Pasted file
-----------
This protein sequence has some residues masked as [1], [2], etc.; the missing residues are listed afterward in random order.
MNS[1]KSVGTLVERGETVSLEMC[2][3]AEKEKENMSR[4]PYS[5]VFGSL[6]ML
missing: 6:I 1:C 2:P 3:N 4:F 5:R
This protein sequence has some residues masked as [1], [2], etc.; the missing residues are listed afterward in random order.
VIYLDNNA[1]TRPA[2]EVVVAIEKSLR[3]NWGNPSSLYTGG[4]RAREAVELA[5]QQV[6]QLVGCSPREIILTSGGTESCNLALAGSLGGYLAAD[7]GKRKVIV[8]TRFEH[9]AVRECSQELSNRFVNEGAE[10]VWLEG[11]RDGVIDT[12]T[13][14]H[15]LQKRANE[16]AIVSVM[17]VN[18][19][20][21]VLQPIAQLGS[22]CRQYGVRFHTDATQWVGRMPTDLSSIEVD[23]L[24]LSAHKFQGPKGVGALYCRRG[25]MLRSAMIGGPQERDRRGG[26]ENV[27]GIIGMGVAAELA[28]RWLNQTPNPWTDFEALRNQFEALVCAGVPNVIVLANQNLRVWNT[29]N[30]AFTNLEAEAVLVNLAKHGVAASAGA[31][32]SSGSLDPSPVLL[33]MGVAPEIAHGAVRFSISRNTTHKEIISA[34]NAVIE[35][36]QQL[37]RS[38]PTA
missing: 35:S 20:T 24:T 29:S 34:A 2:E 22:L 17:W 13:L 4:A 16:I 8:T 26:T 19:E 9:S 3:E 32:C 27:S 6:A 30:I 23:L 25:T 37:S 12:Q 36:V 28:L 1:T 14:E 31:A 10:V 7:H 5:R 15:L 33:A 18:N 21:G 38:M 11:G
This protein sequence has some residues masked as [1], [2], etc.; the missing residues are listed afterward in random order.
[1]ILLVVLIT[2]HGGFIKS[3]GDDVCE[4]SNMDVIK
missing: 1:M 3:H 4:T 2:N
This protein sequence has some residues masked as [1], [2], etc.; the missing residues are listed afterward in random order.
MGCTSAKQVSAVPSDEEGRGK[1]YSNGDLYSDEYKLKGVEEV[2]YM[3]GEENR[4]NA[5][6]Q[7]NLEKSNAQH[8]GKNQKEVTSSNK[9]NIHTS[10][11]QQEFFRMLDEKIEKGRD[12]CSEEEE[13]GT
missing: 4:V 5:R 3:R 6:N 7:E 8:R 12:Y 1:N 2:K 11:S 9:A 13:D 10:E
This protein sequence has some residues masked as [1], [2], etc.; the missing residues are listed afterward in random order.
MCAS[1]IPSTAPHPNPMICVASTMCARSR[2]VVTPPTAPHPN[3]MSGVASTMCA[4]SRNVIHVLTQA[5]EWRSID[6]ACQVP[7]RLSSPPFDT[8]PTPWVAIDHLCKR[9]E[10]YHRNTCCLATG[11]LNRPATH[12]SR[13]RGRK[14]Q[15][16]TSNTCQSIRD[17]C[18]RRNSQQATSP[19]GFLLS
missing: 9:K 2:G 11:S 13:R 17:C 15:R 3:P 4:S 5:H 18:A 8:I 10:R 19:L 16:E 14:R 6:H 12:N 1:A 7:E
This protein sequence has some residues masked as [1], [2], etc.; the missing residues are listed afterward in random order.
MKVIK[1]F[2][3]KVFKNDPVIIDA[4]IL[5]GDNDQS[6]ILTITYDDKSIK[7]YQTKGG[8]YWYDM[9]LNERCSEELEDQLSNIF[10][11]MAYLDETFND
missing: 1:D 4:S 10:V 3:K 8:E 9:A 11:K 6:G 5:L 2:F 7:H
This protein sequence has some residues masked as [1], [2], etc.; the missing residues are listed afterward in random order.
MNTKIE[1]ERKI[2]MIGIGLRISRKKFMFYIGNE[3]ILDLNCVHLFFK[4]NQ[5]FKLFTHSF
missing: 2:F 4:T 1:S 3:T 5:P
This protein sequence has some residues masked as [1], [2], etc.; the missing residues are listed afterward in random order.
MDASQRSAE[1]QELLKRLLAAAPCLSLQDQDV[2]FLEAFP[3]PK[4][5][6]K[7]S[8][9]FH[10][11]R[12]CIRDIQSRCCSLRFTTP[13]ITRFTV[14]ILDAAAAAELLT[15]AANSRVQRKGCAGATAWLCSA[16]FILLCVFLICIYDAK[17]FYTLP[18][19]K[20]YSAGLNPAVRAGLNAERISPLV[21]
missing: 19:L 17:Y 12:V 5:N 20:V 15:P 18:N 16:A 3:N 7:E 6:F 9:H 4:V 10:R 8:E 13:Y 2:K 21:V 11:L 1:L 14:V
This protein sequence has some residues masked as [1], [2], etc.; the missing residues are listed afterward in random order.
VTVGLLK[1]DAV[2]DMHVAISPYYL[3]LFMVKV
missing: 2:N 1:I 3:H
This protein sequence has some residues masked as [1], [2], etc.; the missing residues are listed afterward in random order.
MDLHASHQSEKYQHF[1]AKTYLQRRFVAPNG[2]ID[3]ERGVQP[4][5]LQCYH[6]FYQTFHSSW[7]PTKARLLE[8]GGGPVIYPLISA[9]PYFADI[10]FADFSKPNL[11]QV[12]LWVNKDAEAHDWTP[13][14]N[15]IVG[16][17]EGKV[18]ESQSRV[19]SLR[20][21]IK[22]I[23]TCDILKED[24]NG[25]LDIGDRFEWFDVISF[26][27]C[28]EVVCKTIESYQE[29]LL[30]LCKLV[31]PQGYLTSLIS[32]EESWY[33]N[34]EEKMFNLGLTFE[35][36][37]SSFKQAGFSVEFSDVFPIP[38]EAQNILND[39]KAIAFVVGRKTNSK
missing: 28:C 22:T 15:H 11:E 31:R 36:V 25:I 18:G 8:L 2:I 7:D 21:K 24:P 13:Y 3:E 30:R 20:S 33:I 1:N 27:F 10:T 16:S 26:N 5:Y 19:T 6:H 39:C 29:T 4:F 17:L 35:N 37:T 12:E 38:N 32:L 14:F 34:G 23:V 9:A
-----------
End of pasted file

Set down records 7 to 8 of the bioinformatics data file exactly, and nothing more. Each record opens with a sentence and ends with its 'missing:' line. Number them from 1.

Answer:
This protein sequence has some residues masked as [1], [2], etc.; the missing residues are listed afterward in random order.
MNTKIE[1]ERKI[2]MIGIGLRISRKKFMFYIGNE[3]ILDLNCVHLFFK[4]NQ[5]FKLFTHSF
missing: 2:F 4:T 1:S 3:T 5:P
This protein sequence has some residues masked as [1], [2], etc.; the missing residues are listed afterward in random order.
MDASQRSAE[1]QELLKRLLAAAPCLSLQDQDV[2]FLEAFP[3]PK[4][5][6]K[7]S[8][9]FH[10][11]R[12]CIRDIQSRCCSLRFTTP[13]ITRFTV[14]ILDAAAAAELLT[15]AANSRVQRKGCAGATAWLCSA[16]FILLCVFLICIYDAK[17]FYTLP[18][19]K[20]YSAGLNPAVRAGLNAERISPLV[21]
missing: 19:L 17:Y 12:V 5:N 20:V 15:P 18:N 16:A 3:N 7:E 6:F 9:H 4:V 10:R 8:E 13:Y 2:K 21:V 11:L 1:L 14:V